The only thing that autism has done to my perception of parenting, is intensify everything. Most parents find it hard to watch their child struggle with everyday kid tasks. When your child struggles with 90% of everyday tasks... it's hard more of the time. Most parents are proud of their child's achievements. When the achievements need so much leg work before they come to the fore, you feel you've earned a little extra pride. It's also given me an opportunity to use the skills I had before I entered autism world, in a slightly more obvious way.

So, along with the kids TV, I've always done, I've been able to write the songThrough My Eyes and put together the book - The Autism Experience. And I'm very proud of being able to do something positive and practical towards promoting autism awareness.

Why am I banging on about all of this?

Because it's all about my story. And that makes me think about Billy's story.

In his short life, he has faced more challenges than I have in mine, for sure. Between his medical issues and the individual idiosyncrasies autism brings to him, Billy has a lot going on. You wouldn't know it to talk to him. He has the odd moment of sadness (I have a mental picture of him with his head in his hands this week, crying and saying, 'it sucks more than anything, Mummy!' as evidence), but mostly, he is a really happy kid.

It's a brilliant thing that his story so far, if he were to tell it, would be a happy one filled with love and trains and holidays and animals and wrestling with friends. A lot of that can be attributed to him and him alone - the true beauty of his temperament and depth of his passions. The remaining bits, I think, come from the sheer duck-like leg paddling we do as his parents, to keep his life on an even keel.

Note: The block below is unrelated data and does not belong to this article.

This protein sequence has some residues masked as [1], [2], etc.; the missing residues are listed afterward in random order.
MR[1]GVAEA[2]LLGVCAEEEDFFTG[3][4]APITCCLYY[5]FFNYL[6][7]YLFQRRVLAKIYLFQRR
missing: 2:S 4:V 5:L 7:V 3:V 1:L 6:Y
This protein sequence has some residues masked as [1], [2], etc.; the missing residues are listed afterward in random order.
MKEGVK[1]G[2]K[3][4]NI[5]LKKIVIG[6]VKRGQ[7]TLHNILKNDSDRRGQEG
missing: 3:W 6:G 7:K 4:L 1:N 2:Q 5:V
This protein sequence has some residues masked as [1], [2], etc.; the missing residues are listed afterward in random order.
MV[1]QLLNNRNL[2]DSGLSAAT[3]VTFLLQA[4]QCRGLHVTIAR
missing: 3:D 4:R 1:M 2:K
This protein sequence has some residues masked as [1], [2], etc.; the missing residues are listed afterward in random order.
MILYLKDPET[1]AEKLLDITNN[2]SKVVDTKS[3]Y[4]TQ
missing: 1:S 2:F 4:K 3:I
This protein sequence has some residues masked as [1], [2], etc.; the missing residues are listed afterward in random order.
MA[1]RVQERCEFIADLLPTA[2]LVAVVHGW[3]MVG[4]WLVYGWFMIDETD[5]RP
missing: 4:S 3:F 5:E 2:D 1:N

Unfortunately, the outside world doesn't always respect the value of this graceful on the surface, comic-ly energetic behind the scenes parental activity (remember, I'm not that coordinated). Like most autism parents, we get our fair share of 'just make him do it' and 'he doesn't need any of that'. When it comes from family or friends, you can handle it with a smile and a hastily assembled voodoo doll or two. When it comes from people in a position of authority - doctors, educators and the like, it's not so easy. In fact, it's downright dangerous.

We, as a family, have entered a new frontier, and it's not full of pretty grasslands and horses. It's full of lawyers and legislation and long, detailed letters. It's where we're learning to be aware of the consequences of every action, every word and every single choice we make. In true Little House on the Prairie fashion, there are a few cowboys, snakes and Nelly Olsen types as well.